- Guard your mail from theft. Use locked collection boxes and promptly remove mail from your mailbox. And, if you’ll be away from home for a period of time, contact the U.S. Postal Service to hold your mail.
- Pay attention to your billing cycles. If bills don’t arrive on time, follow up with your creditor. A missing bill could mean identity thieves have taken over your account and changed your billing address to cover their tracks.
- Keep personal information in a safe place. Be cautious about leaving personal information around, especially if you have roommates, guests, employ outside help, or have service work done.
- Shred sensitive documents before disposing of them. Charge receipts, copies of credit applications, insurance forms, physician statements, checks and statements that you are discarding, expired charge cards, and credit offers you get in the mail.
Fraudsters can be very convincing in manipulating victims. If something seems unusual, don’t feel pressured to make any rash decisions without contacting someone you know and trust first.
- Pay attention to warnings from your financial institution telling you that a request sounds like a scam. Your bank may have encountered similar scams in the past.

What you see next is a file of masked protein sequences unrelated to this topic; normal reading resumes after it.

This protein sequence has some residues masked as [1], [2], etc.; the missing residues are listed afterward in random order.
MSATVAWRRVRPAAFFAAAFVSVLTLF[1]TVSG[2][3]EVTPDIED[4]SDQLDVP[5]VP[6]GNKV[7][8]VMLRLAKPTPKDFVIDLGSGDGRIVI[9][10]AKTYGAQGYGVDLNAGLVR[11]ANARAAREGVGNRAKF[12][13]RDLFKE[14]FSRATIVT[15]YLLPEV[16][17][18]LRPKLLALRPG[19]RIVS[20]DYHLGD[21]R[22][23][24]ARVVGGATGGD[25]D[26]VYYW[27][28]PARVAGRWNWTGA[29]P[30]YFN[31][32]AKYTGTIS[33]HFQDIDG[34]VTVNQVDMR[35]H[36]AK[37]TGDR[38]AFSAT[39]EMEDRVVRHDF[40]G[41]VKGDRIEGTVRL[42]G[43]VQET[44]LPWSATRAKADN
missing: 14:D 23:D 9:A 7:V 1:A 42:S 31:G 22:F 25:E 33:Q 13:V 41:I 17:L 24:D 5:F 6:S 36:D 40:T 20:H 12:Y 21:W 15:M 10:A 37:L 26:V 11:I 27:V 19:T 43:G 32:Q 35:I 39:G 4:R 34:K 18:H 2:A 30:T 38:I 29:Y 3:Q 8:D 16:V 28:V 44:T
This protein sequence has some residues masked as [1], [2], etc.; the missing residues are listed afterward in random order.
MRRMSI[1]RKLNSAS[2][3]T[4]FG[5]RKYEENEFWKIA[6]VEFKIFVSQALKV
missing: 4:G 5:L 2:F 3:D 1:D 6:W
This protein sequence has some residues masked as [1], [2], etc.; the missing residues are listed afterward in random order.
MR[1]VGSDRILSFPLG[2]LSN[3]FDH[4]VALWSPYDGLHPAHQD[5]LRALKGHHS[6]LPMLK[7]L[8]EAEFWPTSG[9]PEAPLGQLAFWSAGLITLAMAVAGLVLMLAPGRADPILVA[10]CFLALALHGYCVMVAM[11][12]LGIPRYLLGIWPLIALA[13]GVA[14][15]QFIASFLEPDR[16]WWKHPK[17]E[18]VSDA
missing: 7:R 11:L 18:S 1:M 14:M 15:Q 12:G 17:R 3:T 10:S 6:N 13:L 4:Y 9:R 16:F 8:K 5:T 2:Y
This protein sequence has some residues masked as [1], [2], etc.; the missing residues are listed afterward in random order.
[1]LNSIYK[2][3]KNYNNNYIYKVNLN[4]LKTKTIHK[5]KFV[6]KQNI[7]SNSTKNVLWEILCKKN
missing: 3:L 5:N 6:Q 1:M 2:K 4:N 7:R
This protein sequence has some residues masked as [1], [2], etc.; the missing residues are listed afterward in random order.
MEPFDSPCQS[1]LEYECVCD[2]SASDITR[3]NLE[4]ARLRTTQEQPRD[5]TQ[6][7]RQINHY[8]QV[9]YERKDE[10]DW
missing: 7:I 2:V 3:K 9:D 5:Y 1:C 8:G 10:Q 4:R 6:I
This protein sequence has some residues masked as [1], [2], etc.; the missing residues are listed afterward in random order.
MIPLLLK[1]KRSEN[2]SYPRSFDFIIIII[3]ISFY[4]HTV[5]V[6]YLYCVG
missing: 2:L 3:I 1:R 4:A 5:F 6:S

- Scammers often claim an emergency, hoping you will respond quickly without checking out the situation first. If something seems unusual, check it out.
- Before offering your help to someone who claims to be a grandchild (or any other relative/friend), be sure to telephone your grandchild or his/her parents at a number you know to be valid to find out if the request is legitimate. If a caller claims to be from an established organization such as a hospital, a charity, or a law enforcement agency, look up the number of the organization yourself.
- Never provide your account passwords. Legitimate businesses will not ask for them.
- Consider it a red flag if the caller insists on secrecy. Never allow anyone to discourage you from seeking information, verification, support and counsel from family members, friends or trusted advisers before you make a financial transaction.
- You usually cannot win a sweepstakes or a lottery that you did not enter.
- Never “pay to play.” A legitimate sweepstakes will not ask for money upfront. Be suspicious of any pressure to send funds via wire transfer or a pre-paid reloadable card.